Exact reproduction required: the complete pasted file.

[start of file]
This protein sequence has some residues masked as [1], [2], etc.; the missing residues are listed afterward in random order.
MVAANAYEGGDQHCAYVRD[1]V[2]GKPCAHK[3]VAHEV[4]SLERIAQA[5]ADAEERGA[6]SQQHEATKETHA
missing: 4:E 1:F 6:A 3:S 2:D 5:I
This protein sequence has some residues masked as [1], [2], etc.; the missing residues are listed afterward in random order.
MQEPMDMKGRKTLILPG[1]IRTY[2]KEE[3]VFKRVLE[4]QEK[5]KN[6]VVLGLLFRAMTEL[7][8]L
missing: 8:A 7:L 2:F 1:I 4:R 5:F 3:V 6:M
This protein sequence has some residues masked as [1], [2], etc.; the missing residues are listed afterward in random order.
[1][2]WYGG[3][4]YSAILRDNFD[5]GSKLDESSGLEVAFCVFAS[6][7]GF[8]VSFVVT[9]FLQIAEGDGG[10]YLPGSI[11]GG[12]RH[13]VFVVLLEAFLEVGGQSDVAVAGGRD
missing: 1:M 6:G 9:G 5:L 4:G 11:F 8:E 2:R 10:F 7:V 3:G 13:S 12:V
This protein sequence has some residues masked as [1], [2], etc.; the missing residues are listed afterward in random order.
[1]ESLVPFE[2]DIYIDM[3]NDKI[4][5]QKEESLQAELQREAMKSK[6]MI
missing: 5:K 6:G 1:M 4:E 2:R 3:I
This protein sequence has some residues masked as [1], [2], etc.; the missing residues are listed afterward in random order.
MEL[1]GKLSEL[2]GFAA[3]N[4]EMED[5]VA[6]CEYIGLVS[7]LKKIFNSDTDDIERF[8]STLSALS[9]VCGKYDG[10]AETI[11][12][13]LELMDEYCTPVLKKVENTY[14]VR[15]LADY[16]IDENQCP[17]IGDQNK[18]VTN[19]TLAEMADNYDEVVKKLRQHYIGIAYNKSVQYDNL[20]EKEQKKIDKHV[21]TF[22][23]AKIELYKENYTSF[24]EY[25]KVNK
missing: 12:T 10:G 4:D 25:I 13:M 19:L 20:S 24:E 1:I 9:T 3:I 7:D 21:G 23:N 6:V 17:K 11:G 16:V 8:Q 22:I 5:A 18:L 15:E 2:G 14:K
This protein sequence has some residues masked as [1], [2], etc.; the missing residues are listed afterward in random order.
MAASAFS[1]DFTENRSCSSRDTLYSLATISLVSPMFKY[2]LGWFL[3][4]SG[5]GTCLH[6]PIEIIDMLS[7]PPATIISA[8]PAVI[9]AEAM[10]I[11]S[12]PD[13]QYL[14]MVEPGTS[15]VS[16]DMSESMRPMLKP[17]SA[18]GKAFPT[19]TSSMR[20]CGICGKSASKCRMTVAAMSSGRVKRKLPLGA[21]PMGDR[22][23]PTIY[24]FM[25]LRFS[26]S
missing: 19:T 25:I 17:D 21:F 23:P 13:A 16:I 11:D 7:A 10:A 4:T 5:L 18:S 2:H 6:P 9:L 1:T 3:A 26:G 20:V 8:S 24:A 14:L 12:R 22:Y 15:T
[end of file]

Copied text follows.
This protein sequence has some residues masked as [1], [2], etc.; the missing residues are listed afterward in random order.
MVAANAYEGGDQHCAYVRD[1]V[2]GKPCAHK[3]VAHEV[4]SLERIAQA[5]ADAEERGA[6]SQQHEATKETHA
missing: 4:E 1:F 6:A 3:S 2:D 5:I
This protein sequence has some residues masked as [1], [2], etc.; the missing residues are listed afterward in random order.
MQEPMDMKGRKTLILPG[1]IRTY[2]KEE[3]VFKRVLE[4]QEK[5]KN[6]VVLGLLFRAMTEL[7][8]L
missing: 8:A 7:L 2:F 1:I 4:R 5:F 3:V 6:M
This protein sequence has some residues masked as [1], [2], etc.; the missing residues are listed afterward in random order.
[1][2]WYGG[3][4]YSAILRDNFD[5]GSKLDESSGLEVAFCVFAS[6][7]GF[8]VSFVVT[9]FLQIAEGDGG[10]YLPGSI[11]GG[12]RH[13]VFVVLLEAFLEVGGQSDVAVAGGRD
missing: 1:M 6:G 9:G 5:L 4:G 11:F 8:E 2:R 10:F 7:V 3:G 13:S 12:V
This protein sequence has some residues masked as [1], [2], etc.; the missing residues are listed afterward in random order.
[1]ESLVPFE[2]DIYIDM[3]NDKI[4][5]QKEESLQAELQREAMKSK[6]MI
missing: 5:K 6:G 1:M 4:E 2:R 3:I
This protein sequence has some residues masked as [1], [2], etc.; the missing residues are listed afterward in random order.
MEL[1]GKLSEL[2]GFAA[3]N[4]EMED[5]VA[6]CEYIGLVS[7]LKKIFNSDTDDIERF[8]STLSALS[9]VCGKYDG[10]AETI[11][12][13]LELMDEYCTPVLKKVENTY[14]VR[15]LADY[16]IDENQCP[17]IGDQNK[18]VTN[19]TLAEMADNYDEVVKKLRQHYIGIAYNKSVQYDNL[20]EKEQKKIDKHV[21]TF[22][23]AKIELYKENYTSF[24]EY[25]KVNK
missing: 12:T 10:G 4:D 25:I 13:M 19:L 20:S 24:E 1:I 9:T 3:I 7:D 21:G 23:N 6:V 17:K 11:G 16:V 8:Q 22:I 5:A 18:L 15:E 2:G 14:K
This protein sequence has some residues masked as [1], [2], etc.; the missing residues are listed afterward in random order.
MAASAFS[1]DFTENRSCSSRDTLYSLATISLVSPMFKY[2]LGWFL[3][4]SG[5]GTCLH[6]PIEIIDMLS[7]PPATIISA[8]PAVI[9]AEAM[10]I[11]S[12]PD[13]QYL[14]MVEPGTS[15]VS[16]DMSESMRPMLKP[17]SA[18]GKAFPT[19]TSSMR[20]CGICGKSASKCRMTVAAMSSGRVKRKLPLGA[21]PMGDR[22][23]PTIY[24]FM[25]LRFS[26]S
missing: 19:T 25:I 17:D 21:F 23:P 13:A 16:I 11:D 7:A 10:A 4:T 5:L 18:S 2:H 6:P 9:L 1:T 3:A 26:G 20:V 8:S 24:A 14:L 12:R 22:Y 15:T